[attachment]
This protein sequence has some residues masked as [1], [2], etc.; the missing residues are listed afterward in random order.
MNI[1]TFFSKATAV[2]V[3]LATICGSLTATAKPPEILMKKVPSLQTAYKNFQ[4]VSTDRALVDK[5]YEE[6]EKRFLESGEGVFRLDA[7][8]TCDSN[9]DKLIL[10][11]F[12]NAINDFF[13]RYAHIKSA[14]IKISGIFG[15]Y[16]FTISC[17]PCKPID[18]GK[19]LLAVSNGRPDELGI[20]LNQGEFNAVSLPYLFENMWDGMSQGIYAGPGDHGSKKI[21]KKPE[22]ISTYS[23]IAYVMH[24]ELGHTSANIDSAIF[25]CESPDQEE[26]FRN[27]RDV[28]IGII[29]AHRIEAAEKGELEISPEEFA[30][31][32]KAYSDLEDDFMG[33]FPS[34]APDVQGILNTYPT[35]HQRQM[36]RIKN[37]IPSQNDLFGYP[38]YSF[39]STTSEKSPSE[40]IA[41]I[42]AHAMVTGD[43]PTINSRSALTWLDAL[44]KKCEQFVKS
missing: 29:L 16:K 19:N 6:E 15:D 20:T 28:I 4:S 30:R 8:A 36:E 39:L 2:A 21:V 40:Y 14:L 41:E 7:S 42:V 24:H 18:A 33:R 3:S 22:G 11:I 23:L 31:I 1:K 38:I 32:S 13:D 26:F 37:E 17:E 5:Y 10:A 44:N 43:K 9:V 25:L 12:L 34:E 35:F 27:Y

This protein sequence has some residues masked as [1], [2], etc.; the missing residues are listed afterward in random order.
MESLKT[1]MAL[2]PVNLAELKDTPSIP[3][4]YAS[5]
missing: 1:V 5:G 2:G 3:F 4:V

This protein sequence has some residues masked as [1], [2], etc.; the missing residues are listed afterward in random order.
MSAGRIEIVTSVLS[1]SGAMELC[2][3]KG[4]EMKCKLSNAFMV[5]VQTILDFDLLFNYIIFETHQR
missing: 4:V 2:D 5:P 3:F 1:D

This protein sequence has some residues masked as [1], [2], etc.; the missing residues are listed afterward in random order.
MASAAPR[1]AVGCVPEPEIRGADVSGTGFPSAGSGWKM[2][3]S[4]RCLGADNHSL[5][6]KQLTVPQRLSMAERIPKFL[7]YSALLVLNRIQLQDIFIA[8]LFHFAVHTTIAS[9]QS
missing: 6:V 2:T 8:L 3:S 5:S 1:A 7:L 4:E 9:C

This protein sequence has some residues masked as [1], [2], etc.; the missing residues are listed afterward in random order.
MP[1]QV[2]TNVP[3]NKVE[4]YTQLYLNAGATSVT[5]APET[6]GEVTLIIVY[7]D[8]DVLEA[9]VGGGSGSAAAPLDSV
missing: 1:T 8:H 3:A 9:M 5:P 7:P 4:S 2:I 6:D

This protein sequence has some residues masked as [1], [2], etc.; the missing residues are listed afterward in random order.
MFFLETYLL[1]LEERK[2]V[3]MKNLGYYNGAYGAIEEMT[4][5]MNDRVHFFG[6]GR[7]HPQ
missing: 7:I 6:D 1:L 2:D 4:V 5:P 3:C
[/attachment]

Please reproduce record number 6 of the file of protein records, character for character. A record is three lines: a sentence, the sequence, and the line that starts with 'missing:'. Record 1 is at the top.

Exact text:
This protein sequence has some residues masked as [1], [2], etc.; the missing residues are listed afterward in random order.
MFFLETYLL[1]LEERK[2]V[3]MKNLGYYNGAYGAIEEMT[4][5]MNDRVHFFG[6]GR[7]HPQ
missing: 7:I 6:D 1:L 2:D 4:V 5:P 3:C